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Cambridge University Press
Online publication date:
August 2023
Print publication year:
Online ISBN:
Creative Commons:
Creative Common License - CC Creative Common License - BY Creative Common License - NC
This content is Open Access and distributed under the terms of the Creative Commons Attribution licence CC-BY-NC 4.0

Book description

Literature, Science, and Public Policy shows how literature can influence public policy concerning scientific controversies in genetics and other areas. Literature brings unique insights to issues involving cloning, GMOs, gene editing, and more by dramatizing their full human complexity. Literature's value for public policy is demonstrated by striking examples that range from the literary response to evolution in the Victorian era through the modern synthesis of evolution and genetics in the mid-twentieth century to present-day genomics. Outlining practical steps for humanists who want to help shape public policy, this book offers vivid readings of novels by H. G. Wells, H. Rider Haggard, Aldous Huxley, Robert Heinlein, Octavia Butler, Samuel R. Delany, David Mitchell, Margaret Atwood, Ian McEwan, Kazuo Ishiguro, Gary Shteyngart, and others that illustrate the important insights that literary studies can bring to debates about science and society. This title is also available as Open Access on Cambridge Core.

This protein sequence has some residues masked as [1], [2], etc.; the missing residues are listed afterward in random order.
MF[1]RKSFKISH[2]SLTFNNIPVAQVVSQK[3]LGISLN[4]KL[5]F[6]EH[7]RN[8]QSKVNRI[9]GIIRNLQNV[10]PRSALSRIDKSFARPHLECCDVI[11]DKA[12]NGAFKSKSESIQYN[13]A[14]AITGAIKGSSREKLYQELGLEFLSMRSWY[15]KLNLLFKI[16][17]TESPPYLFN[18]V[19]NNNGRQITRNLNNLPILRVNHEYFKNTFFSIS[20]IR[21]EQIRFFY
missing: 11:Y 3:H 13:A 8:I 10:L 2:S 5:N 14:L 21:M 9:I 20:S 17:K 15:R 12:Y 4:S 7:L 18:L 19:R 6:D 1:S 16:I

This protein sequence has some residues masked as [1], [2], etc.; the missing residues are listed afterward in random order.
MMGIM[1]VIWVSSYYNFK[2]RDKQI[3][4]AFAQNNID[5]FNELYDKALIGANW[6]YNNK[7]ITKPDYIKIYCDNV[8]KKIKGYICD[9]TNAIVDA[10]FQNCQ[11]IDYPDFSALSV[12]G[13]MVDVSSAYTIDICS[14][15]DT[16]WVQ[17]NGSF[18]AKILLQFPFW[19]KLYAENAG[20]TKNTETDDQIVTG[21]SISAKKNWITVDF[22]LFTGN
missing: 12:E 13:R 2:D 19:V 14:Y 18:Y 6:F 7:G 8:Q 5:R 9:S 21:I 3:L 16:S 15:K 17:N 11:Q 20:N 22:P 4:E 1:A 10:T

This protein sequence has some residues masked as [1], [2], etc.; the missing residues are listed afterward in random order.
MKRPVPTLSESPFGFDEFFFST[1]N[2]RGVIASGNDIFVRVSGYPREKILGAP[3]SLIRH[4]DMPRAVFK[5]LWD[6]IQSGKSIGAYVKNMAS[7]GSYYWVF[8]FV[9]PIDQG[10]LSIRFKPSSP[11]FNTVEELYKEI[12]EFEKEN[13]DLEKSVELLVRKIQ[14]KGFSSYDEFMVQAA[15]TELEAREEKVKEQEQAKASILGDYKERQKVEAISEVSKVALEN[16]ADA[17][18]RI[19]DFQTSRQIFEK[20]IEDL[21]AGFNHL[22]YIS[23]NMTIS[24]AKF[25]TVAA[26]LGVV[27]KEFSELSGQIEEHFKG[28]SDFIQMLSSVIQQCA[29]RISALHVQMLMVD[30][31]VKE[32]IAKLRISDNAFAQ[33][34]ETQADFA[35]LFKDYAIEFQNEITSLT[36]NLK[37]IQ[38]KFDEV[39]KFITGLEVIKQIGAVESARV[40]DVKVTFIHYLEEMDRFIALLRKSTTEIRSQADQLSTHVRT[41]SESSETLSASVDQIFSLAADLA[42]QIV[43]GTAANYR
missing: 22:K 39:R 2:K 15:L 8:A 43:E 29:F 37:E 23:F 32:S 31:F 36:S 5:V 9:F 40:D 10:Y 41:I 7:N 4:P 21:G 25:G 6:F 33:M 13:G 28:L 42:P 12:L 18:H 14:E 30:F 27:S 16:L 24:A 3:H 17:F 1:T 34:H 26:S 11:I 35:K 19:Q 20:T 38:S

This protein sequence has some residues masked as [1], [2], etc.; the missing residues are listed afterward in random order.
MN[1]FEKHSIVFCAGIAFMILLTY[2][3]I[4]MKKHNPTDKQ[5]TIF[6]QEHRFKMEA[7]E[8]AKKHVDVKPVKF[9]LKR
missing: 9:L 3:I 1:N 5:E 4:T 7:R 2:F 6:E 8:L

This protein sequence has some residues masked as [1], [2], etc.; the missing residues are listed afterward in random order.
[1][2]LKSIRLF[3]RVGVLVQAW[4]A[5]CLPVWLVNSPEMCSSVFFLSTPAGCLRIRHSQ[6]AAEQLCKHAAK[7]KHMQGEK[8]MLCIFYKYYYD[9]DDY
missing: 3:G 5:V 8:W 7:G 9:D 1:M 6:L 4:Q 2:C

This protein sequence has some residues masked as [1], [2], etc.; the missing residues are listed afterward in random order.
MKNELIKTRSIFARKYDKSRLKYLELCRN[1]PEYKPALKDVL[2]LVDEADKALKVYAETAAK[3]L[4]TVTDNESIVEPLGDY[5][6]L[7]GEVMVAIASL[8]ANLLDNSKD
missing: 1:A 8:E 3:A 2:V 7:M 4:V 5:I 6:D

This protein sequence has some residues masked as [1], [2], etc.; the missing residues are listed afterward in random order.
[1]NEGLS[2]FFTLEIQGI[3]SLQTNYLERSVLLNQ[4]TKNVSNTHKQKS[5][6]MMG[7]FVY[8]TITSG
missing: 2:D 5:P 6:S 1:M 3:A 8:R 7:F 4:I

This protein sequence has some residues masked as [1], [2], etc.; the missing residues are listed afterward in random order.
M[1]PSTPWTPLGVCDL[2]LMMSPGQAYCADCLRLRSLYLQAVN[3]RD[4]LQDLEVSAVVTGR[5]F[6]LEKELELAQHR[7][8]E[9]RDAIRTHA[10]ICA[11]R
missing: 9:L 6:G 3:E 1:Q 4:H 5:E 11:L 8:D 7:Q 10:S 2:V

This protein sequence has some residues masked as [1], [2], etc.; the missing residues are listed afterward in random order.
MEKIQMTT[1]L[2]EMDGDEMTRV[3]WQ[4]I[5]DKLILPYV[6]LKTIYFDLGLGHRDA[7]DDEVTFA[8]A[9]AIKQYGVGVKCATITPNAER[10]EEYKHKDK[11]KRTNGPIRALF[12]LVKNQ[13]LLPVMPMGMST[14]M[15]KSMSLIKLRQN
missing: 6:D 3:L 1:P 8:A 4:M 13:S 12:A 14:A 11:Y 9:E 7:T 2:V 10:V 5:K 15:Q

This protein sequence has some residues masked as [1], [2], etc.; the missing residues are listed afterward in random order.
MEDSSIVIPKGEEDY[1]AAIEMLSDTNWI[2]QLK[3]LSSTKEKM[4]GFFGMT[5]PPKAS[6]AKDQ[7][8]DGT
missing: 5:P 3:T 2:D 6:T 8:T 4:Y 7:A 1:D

‘Jay Clayton has provided a state-of-the-art toolkit for humanities scholars engaging with policy, but also for their Deans, PVCs, Vice-Chancellors, and funding bodies who support interdisciplinary research and outward-facing institutions. Clayton's expert knowledge of literary history and lifelong collaborations in science and technology will be of interest to anyone who wants informed opinion on literature and science, evolution, epigenetics, the modern synthesis, and genomics.'

Regenia Gagnier - University of Exeter

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Full book PDF
  • Literature, Science, and Public Policy
    pp i-ii
  • Literature, Science, and Public Policy - Title page
    pp iii-iii
  • From Darwin to Genomics
  • Copyright page
    pp iv-iv
  • Dedication
    pp v-vi
  • Contents
    pp vii-viii
  • Preface
    pp ix-xviii
  • Acknowledgments
    pp xix-xx
  • Part I - Literature and Science Policy
    pp 1-30
  • Chapter 1 - A New Project for the Humanities
    pp 3-30
  • (Ian McEwan)
  • Part II - Deep Time
    pp 31-94
  • Chapter 2 - Victorian Chimeras
    pp 35-53
  • (H. G. Wells, Thomas H. Huxley)
  • Part III - The Modern Synthesis
    pp 95-144
  • Part IV - Genome Time
    pp 145-197
  • Chapter 7 - Time Considered as a Helix of Infinite Possibilities
    pp 147-162
  • (Samuel R. Delany)
  • Chapter 8 - Biodystopia
    pp 163-181
  • (Gary Shteyngart, Philip Kerr, Margaret Atwood)
  • Chapter 9 - Clones and Other Sorrows
    pp 182-197
  • (Kazuo Ishiguro)
  • Conclusion
    pp 198-203
  • Notes
    pp 204-222
  • Works Cited
    pp 223-243
  • Index
    pp 244-254


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